SEAFOOD NEWS: Under a budgetary thundercloud, Gov. Bill Walker is trying to squeeze funding from any source. A commercial fisheries tax bump, part of nine such bills in the Legislature, has slowed to a crawl in committee as fishermen decry it.
SEAFOOD NEWS: Earlier this week, Senator Mike Dunleavy (R-Wasilla) introduced SB198, a bill that would impose a royalty tax on seafood caught commercially in the state.
The tax would be 12.5 percent on “the value of fish caught in state waters that the person removes from the state or transfers to a buyer in the state under the authority conferred by the limited entry permit or interim-use permit.”
Coming up this week, Norton Sound's crab fishery opened Monday after a delay due to sea ice, the Department of Fish and Game will take over many of the services that once belonged to the Commercial Fisheries Entry Commission, and Kodiak government is split over a contract with its fisheries analyst.
Governor Bill Walker announced five nominations to the state board of Fish and Game on Tuesday. On the list again this year for a Fish Board seat is Robert Ruffner of Kenai, who would replace Fritz Johnson, a commercial fisherman from Dillingham. If confirmed, it will be the first time the Fish Board would not have a member from Bristol Bay.
Genetically engineered salmon, approved by federal regulators just months ago, are off the table for now in interstate commerce.
The U.S. Food and Drug Administration said Jan. 29 banned the import and sale of genetically engineered salmon or product composed in whole or part of such product into domestic markets until the agency publishes final labeling guidelines, a very lengthy process.
Any final action by the federal government blocking large-scale mining in the Bristol Bay region will likely have to wait until the next presidential administration, a top Environmental Protection Agency official said Monday.
Russian fishing companies would no longer be able to market their pollock catch as “Alaska Pollock” under a provision included in a congressional spending bill expected to gain approval later this week.
Pollock is the biggest volume fishery in the U.S., and huge schools can be found in U.S. waters off Alaska and also in Russian waters. Most of the pollock fleet is based in Washington state.
A bill poised to pass the U.S. Congress would require the FDA to produce labeling guidelines before it allows the sale of genetically engineered salmon. That’s one policy rider Sen. Lisa Murkowski says she fought for that’s included in the package of year-end spending and tax bills.
Halibut dominated the federal fisheries process in 2015, with each sector fighting over reduced allocations.
Directed halibut fishermen in the North Pacific have watched their quotas drop while the trawl industry prosecuting Bering Sea groundfish has had a relatively static bycatch limit for 20 years. The North Pacific Fishery Management Council governs bycatch while the International Pacific Halibut Commission governs directed removals, and the two have not coordinated on the decline in harvestable halibut biomass.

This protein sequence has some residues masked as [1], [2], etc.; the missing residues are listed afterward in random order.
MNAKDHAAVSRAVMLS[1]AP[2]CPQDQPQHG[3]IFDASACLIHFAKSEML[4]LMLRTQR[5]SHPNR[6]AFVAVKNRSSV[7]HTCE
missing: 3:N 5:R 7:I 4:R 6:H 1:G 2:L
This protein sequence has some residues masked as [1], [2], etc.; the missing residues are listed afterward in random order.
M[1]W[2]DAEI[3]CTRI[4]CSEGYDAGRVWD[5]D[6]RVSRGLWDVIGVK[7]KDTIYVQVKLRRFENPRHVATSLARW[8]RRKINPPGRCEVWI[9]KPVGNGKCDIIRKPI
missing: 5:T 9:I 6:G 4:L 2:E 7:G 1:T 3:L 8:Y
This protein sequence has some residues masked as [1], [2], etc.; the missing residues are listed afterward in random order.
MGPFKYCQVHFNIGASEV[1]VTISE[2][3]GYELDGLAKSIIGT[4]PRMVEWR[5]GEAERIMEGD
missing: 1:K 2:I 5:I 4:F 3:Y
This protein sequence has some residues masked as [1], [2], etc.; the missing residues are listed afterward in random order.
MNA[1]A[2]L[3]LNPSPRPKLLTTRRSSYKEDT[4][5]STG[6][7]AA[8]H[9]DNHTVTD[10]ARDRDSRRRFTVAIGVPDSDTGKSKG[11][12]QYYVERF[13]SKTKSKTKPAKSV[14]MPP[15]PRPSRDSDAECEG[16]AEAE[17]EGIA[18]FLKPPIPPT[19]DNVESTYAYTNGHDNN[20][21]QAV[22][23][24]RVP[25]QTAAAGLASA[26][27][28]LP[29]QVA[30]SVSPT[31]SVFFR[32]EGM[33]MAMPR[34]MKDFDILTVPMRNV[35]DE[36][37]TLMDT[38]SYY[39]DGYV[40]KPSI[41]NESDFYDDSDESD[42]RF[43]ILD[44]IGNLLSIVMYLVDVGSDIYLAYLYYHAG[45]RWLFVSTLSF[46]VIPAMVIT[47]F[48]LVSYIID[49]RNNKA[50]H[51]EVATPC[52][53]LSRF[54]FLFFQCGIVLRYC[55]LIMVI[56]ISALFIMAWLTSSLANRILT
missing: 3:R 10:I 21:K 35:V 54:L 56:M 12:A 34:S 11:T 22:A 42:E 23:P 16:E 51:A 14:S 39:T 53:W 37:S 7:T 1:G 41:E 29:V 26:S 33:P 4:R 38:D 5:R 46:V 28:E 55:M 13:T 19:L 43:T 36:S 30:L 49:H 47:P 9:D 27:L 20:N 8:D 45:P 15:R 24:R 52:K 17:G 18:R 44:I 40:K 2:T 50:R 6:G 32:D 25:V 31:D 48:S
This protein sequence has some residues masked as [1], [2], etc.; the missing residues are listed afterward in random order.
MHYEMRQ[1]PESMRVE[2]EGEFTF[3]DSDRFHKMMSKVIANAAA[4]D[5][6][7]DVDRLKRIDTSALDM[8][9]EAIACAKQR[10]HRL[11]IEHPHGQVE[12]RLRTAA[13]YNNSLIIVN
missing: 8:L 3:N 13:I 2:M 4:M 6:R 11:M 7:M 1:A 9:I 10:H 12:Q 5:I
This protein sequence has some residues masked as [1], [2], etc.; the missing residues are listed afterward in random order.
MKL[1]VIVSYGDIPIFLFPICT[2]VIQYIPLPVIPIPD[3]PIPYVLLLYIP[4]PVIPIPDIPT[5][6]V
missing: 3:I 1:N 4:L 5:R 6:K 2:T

Gov. Bill Walker and British Columbia Premier Christy Clark signed a Memorandum of Understanding Wednesday morning committing to cooperation on transboundary issues, particularly related to concerns in Southeast over mines on the Canadian side of the border.
By Congressman Don Young, Sen. Dan Sullivan, Sen. Lisa Murkowski
Alaska is our nation’s seafood powerhouse. With nine of our country’s top twenty fishing ports by volume, we understand the vital role our seafood industry has played in our communities in the past, how important it is now, and how central the industry will be in the future. Protecting and enhancing Alaska’s fisheries is one of the top priorities of our delegation.
The Kodiak Fisheries Workgroup sent a letter of community input to the North Pacific Fishery Management Council before the council’s meeting in early October. The letter focused on the gulf trawl bycatch management issue.
Fisheries analyst for the Kodiak City and Kodiak Island Borough, Heather McCarty, says it encouraged the council to continue analysis on some points that the Kodiak community thinks important, and it furthermore provided a community perspective.
NOAA Fisheries is seeking public comment on a proposed rule that would reduce bycatch limits for Pacific halibut in the Bering Sea and Aleutian Islands (BSAI) groundfish fisheries.
Bycatch is also known as “prohibited species catch,” or PSC. The proposed fishery management plan amendment, "Amendment 111," would reduce PSC limits for halibut in specific amounts in four groundfish sectors:
- Amendment 80 sector (non-pollock trawl catcher/processors) by 25% to 1,745 mt;
- BSAI trawl limited access sector (all non-Amendment 80 trawl fishery participants) by 15% to 745 mt;
Alexa Tonkovich, who as international director for the Alaska Seafood Marketing Institute oversaw an $8 million overseas marketing budget, has been named as the agency's new executive director.
The appointment of Tonkovich, who has been instrumental in developing new export markets for Alaska seafood, was announced by ASMI board chairman Barry Collier, who is the president and chief executive officer of Peter Pan Seafoods, during ASMI's All Hands meeting in Anchorage Oct. 21-23.